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Female collage artists who make the cut
One of the joys of collage as a medium is that the resulting image takes on the depth and meaning of the materials it uses. Whether that’s archival prints, fashion magazines, or newspaper cuttings, every single choice made by the artist is a deliberate one. This is perhaps one of the reasons why Victoria Topping’s work sings so much (we’re also big fans of her Grace Jones series). Topping often uses materials from her previous works, and in the work above – Mother Nature – she used only images of flowers that she had grown in her allotment, as a personal celebration of nature. Each collaged piece is deeply personal for the artist and holds in it something special. The materials become resonant throughout the process as well as in the final piece.
You might well recognise visual artist Rosanna Webster’s work. She is hugely popular in the world of fashion and her work graces the covers of magazine and advertising campaigns full of bright young things. Dior, Givenchy and Nike are among her clients and it’s easy to see why her work attracts attention. It’s striking and impactful, yet there’s also a delicacy to it – florals feature heavily in her pieces. Nature plays a significant role in modern collage across a variety of artists – the theme of recreation is a common one. Webster’s work also graces the hardback edition of Edward St Aubyn’s Double Blind, about three close friends during an extraordinary year of transformation.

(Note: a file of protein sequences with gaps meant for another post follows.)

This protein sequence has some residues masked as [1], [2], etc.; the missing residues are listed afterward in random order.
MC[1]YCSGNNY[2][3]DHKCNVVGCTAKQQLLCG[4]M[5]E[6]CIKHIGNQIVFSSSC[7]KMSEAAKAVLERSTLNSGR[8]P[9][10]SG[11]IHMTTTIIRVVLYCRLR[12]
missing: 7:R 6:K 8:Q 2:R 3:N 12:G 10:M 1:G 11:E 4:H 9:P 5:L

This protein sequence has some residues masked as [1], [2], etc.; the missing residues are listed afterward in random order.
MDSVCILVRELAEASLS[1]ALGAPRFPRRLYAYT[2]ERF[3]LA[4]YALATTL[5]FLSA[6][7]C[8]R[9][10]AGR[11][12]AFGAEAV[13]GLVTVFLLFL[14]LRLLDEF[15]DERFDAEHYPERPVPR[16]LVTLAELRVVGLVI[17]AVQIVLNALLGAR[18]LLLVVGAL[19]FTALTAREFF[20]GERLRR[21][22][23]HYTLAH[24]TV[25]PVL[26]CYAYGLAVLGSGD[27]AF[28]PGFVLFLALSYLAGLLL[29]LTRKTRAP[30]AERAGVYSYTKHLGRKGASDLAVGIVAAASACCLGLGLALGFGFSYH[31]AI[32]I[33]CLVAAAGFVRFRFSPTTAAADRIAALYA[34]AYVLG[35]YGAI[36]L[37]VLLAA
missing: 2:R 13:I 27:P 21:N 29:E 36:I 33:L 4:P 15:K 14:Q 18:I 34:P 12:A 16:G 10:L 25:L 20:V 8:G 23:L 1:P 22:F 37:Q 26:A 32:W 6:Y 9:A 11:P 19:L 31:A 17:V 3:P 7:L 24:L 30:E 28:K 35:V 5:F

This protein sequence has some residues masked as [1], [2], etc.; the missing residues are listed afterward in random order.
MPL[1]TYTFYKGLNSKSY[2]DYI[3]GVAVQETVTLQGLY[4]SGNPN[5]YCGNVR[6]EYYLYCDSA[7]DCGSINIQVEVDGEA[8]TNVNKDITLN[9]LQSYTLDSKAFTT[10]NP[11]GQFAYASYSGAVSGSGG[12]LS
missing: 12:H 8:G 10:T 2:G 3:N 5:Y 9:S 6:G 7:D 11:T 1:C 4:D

In her ongoing series ‘Seeing Ourselves’, London-based artist Sharon Walters explores the underrepresentation of Black women and creates pieces that encourage “Black women to take up space”. Her mixed-media collages are created using images from women’s magazines, as well as photographs that she’s taken herself. Each new work depicts a Black woman and is a personal and public celebration of natural beauty and afro hair. Her provoking pieces reframe the visual role of Black women, and offers an alternative role of empowerment while at the same time questioning traditional beauty standards and oppression.
Rather than sourcing different materials for her collages, Olivia Pilling creates her own. She starts by painting pieces of paper in different shades and uses those as her palette, letting herself be guided by the array of tones and brushstrokes that jump out at her. Then it’s a case of “making sense” of each piece – a process that she likens to a jigsaw puzzle. As she cuts and builds her pieces, a depth and richness begins to form in her designs. The shadow and light that comes out in the layering is particularly noticeable on these red and white radishes.
It’s not easy to make a popular landscape look fresh and modern, but Kent-based artist Christine Hodson really nails it. Her work really makes you like twice – at first it looks like it’s oil painting using heavy brushstrokes, but they’re actually a mix of collage, pastel and oil paint. They’re placed over one another to create bold depictions of the Kentish coastline. With “elements of street art and punk ethics”, Hodson’s unique method creates movement and richness, giving classic scenes like the white cliffs of Dover a brand new look.
This weekend, Laura is going to the seaside and Sian is getting the sausages on for her first-ever barbecue. Like what we do? Buy us a cuppa.